Friday, January 16, 2015

Ed Jones might run; recall people paid handsomely

Posted By on Fri, Jan 16, 2015 at 3:38 PM

Ed Jones: Might run to replace Collins. - FILE PHOTO
  • File photo
  • Ed Jones: Might run to replace Collins.
Former El Paso County Commissioner and state Senator Ed Jones is considering running for the unexpired term of Helen Collins, if she's recalled from office.

"Looking at it, yeah," Jones tells us. "One of the things, as you've known me from years and years ago, it was all about the economy and jobs and jobs. You know we did a lot of things so we can be sure and get jobs in this community. There are no jobs here. What i've seen over the years is we're losing jobs to Denver and other places, even Pueblo. My whole thing is how we can get jobs here. Then, we have so many infrastructure problems with our streets and roads."

Jones served as county commissioner from 1995 to 2003 and in the Senate from 2003 to 2007. He also occasionally penned a column for The Gazette. (See previous coverage of plagiarism issues here and here.) Jones says he's a resident of District 4, which covers the southeast portion of the city. 

The City Charter doesn't require candidates to have lived in the district in which they are running. It only requires that a candidate be a resident of the city for one year prior to an election.

Speaking of the recall, Anita Miller tells us that according to documents she's obtained through an open records request, those who circulated petitions to recall City Councilor Helen Collins were paid up to $6 per signature.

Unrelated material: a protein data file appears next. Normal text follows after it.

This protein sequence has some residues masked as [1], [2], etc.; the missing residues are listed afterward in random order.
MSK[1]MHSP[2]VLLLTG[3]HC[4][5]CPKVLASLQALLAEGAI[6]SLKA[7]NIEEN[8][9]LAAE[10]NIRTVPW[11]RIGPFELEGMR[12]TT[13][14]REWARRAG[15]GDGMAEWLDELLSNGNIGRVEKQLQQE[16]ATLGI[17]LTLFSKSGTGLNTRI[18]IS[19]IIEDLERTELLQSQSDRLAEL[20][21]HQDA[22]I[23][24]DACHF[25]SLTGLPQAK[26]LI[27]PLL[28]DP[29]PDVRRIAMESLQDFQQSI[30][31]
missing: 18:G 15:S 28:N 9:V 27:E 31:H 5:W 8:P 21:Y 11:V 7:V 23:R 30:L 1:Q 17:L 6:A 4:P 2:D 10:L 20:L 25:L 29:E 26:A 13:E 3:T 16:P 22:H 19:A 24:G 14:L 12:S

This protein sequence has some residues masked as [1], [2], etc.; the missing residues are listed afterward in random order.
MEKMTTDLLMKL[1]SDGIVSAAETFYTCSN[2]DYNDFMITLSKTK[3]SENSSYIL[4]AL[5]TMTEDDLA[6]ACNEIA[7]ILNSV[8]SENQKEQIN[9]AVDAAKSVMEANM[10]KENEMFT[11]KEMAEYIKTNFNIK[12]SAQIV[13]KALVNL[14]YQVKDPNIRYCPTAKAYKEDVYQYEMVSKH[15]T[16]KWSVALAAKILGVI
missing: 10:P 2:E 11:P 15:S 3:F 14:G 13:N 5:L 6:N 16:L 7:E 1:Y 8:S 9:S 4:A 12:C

And, many came from out of state. "How is that grassroots?" she says via email.
Collins: Wants to hang onto her position. - FILE PHOTO
  • File photo
  • Collins: Wants to hang onto her position.

According to petition circulator affidavits, they came from Nevada, Michigan, California, Texas and Arizona, as well as the Colorado cities of Fountain, Littleton, Thornton, Denver, Aurora, Pueblo, Lakewood, Highland Ranch, and Colorado Springs. The Colorado Springs circulators gathered about 570 signatures of the roughly 3,000 turned in. One of those, Alonzo Porter of Colorado Springs, was the highest paid. He made $1,878 collecting 313 signatures at $6 apiece.

The total cost of signatures was $14,122.

The leader of the effort, Deborah Hendrix, collected two signatures, records show.

The fact that circulators came from other places raises the question of who paid for their travel expenses.

DeDe Laugesen, wife of the Gazette's editorial writer Wayne Laugesen, has said that Colorado Springs Government Watch helped with the effort by funding the petition process. We've asked her to elaborate and will update if and when we hear from her.

Miller is the wife of Joel Miller, who resigned from Council in November to run for mayor. Miller had been targeted by Government Watch with records requests for his communications with certain people, the same way the group targeted Collins with requests for her correspondence with tax activist Douglas Bruce.

Collins says she won't resign in response to the finding that the petitions are sufficient to have a recall election in tandem with the April 7 city election. Rather, she's established a website at

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